The Power of Glamour: Longing and the Art of Visual Persuasion, by Virginia Postrel
At my very first interview for a magazine job, the executive editor of a now-defunct women’s magazine asked what periodicals I read, and I answered with what I thought would be the right smart-girl answer—The New Yorker, Atlantic Monthly, and a magazine that was little-known at the time, Bitch. “I notice there are no women’s magazines on that list,” she said. (Bitch is indeed a magazine about and largely for women, but it’s hardly on the same shelf as Cosmo.) I stammered out something about choosing a “broader focus” for my reading material, the interviewers smiled politely, and, as you have guessed, I did not get the job.
I didn’t tell them the actual reason I didn’t read women’s magazines: They’re bad for you, right? I mean, that’s what I’d learned in women’s studies, and even if you’ve never taken a women’s studies class, you know the gist of the argument here: Women feel worse after just three minutes of looking at ladymags, the size of the average fashion model is size 0 or 2 but the average American woman wears a size 12, etc. (You might ask why I wanted to work at a women’s magazine if I believed all this, and it’s because I was naive enough and arrogant enough to believe that all the industry needed was one solid feminist comme moi and everything would change. Anyway.)
Over the years, my thinking on women’s magazines has become far more nuanced and ambivalent, but a core juxtaposition has remained: If women’s magazines make women feel so bad about themselves, why do we continue to buy them? And glamour is part of the answer. Not glamour as in the magazine title, nor glamour as many of us conceive of it—say, marcel waves, rubies, and sleek gowns on the red carpet—but rather glamour as articulated and explored in Virginia Postrel’s latest, eminently readable book, The Power of Glamour: Longing and the Art of Visual Persuasion. Rather than merely musing on glamour, Postrel sets out to define it, and in doing so weaves not only a history of glamour but the parameters that allow the concept to encompass everything from Jean Harlow to wind turbines, Angelina Jolie to train windows, James Bond to candy wrappers. Glamour here is neither an aesthetic nor a convention, but a nonverbal rhetoric that Postrel likens to humor, “a form of communication that elicits a distinctive emotional response.”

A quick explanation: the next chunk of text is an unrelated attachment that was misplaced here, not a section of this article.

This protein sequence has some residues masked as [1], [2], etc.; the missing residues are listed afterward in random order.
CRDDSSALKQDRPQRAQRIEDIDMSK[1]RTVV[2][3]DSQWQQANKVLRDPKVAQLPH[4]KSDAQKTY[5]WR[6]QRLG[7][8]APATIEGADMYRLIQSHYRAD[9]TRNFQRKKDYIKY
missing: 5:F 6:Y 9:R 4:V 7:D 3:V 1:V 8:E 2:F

Under the definition laid out in The Power of Glamour, in order to be glamorous—as opposed to charismatic, opulent, beautiful, luxurious, sexy, or romantic, all of which are frequently confused with glamour—any given person or thing needs to meet a certain set of criteria. Something glamorous must give form to an otherwise formless longing or desire; it must deploy a degree of mystery, illusion, and grace that vanishes once it shifts from the glamorous to the familiar. But the factor that resonates the most with me as far as the ladymag conundrum is a degree of identification. In order to find something glamorous, we need to see it as representing a world that we identify with—or rather, that we would identify with if only.
Postrel cites Star Trek as an example of something glamorous, which might strike many as absurd, given its distinct lack of glamorous tropes. But it was this example that cemented for me the relationship between glamour and the viewer—and if you had memories of your 11-year-old loner brother sitting on the couch in his Star Trek ensign uniform, staying up late to finish his own handwritten Next Generation scripts, you’d understand too. A bit of an outcast at that age but with a longing for community and quiet appreciation of the skills he had to offer the world, my brother couldn’t wholly identify with life aboard the starship Enterprise, but he saw enough of its world in himself—and he saw enough of himself in the values of that world—that it became far more than mere entertainment to him, even if he couldn’t spell out why. Star Trek wasn’t remotely glamorous to me, but it was to him.